The Washington Post Omitted Clear Political Motivations on Social Media for At Least One Accuser
One of the women who accused Republican Roy Moore of sexual advances posted a “Doug Jones for U.S. Senate” video on her very liberal Facebook page. On Thursday, The Washington Post ran a story citing on-the-record interviews with four women who claim that when they were teenagers Judge Moore — in his 30s at the time — attempted to court or date them.
Deborah Wesson Gibson is one of the four women. The Washington Post made an obvious effort to purify the political motivations of the accusers, but clearly omitted significant details about at least Ms. Gibson.
Debbie Wesson Gibson says she was 17 when Moore spoke to her high school civics class and asked her out on the first of several dates that did not progress beyond kissing…
According to campaign reports, none of the women has donated to or worked for Moore’s Democratic opponent, Doug Jones, or his rivals in the Republican primary, including Sen. Luther Strange, whom he defeated this fall in a runoff election.
Corfman, 53, who works as a customer service representative at a payday loan business, says she has voted for Republicans in the past three presidential elections, including for Donald Trump in 2016.
However, a simple review of Ms. Gibson’s social media activity is putting the authenticity of certain details in the report in doubt. The Washington Post, who claimed to have researched campaign reports, somehow overlooked that she was a supporter of Judge Moore’s Democratic opponent, even posting his campaign announcement video to Facebook on September 18.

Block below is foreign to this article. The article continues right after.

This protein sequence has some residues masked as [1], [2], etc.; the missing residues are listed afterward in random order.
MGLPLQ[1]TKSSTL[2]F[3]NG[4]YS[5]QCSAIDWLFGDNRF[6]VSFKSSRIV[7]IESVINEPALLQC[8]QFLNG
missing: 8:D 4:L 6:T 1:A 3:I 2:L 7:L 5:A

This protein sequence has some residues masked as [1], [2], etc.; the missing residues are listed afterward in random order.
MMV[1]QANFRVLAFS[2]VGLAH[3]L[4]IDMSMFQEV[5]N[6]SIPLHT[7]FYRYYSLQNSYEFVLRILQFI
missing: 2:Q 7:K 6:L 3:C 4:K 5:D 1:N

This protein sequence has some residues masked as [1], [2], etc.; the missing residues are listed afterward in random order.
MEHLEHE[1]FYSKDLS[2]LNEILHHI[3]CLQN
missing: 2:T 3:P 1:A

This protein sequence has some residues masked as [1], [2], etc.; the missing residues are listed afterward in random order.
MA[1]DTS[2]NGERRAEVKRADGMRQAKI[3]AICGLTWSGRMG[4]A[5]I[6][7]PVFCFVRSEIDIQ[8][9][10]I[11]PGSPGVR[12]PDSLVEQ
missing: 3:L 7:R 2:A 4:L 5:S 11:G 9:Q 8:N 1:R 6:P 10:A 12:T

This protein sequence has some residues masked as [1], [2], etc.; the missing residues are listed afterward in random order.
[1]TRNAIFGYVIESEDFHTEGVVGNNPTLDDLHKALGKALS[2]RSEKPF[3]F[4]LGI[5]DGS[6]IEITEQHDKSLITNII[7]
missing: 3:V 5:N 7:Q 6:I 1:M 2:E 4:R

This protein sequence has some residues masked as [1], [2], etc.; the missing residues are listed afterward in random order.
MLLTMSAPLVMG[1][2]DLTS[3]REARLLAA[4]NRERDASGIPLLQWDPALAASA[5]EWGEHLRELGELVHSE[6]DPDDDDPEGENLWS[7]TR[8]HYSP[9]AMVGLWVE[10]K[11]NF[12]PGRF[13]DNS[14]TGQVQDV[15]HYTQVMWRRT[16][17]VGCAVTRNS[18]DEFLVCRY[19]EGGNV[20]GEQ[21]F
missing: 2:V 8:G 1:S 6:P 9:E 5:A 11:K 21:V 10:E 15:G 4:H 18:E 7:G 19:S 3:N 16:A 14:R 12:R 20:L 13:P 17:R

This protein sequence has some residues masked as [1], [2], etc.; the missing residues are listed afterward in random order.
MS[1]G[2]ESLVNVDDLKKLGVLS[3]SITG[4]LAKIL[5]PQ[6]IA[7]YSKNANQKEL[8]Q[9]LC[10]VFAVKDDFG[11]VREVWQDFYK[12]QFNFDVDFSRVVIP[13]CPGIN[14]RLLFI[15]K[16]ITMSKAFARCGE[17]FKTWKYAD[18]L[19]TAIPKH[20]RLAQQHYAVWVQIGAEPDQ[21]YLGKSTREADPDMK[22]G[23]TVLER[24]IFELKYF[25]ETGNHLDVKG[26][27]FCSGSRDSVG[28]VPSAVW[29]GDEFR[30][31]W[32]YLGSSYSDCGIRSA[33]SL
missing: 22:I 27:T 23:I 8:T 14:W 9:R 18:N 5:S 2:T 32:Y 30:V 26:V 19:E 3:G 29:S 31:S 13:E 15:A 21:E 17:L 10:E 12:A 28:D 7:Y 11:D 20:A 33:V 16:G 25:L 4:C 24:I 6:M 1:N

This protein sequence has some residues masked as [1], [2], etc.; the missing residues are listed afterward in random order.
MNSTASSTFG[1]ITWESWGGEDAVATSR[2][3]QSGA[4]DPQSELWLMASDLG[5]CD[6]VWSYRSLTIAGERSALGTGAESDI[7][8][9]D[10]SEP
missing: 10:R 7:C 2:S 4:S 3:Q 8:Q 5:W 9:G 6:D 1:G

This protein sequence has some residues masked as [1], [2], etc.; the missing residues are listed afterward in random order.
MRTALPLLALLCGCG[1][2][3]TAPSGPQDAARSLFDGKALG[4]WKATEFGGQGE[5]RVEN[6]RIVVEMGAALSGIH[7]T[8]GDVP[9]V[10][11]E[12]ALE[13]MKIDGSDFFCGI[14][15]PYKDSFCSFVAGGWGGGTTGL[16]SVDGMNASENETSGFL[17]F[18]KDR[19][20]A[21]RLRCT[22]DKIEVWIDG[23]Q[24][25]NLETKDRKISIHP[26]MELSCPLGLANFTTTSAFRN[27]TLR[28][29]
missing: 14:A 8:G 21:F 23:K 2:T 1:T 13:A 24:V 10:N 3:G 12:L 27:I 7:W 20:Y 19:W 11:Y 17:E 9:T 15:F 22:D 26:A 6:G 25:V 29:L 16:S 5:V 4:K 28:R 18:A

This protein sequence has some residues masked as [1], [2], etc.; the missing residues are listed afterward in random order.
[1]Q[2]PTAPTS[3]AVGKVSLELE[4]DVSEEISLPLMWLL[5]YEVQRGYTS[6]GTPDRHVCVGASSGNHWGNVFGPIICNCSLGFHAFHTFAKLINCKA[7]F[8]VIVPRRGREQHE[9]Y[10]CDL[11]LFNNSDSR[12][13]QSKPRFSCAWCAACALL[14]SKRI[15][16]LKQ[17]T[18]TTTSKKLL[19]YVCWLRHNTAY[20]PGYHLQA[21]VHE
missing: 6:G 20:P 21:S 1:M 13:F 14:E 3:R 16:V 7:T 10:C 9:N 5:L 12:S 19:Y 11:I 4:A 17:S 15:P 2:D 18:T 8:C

She also shared a flier to one of his campaign rallies and shared stories about defeating Judge Moore.
In addition to supporting Mr. Jones, there was one pro-Democrat and anti-Republican post after another, including a “Resistance Report” video by former Clinton Administration Labor Secretary Robert Reich.
Ms. Gibson could not be reached for comment, as her voice mail is full. But she reportedly told AL.com she stood by her comments in The Washington Post interview. AL.com also reported she worked for Hillary Clinton’s campaign as a sign language interpreter.
People’s Pundit Daily (PPD) has confirmed the report and also uncovered another event with Vice President Joe Biden.
Ms. Gibson’s company — Signs of Excellence — has offices in Florida and Alabama, providing sign language interpretation to businesses, politicians and government. In other words, she makes money off of government.
While the Facebook page belonging to Ms. Gibson was filled with liberal causes, someone’s political persuasion doesn’t nullify allegations. But it does put them into question when they are intentionally omitted in a report filled with accusations that cannot be proven or disproven.
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While three of the women were above the age of consent, one claims she was 14. The other women did not claim inappropriate sexual conduct and the current age of consent in Alabama is 16.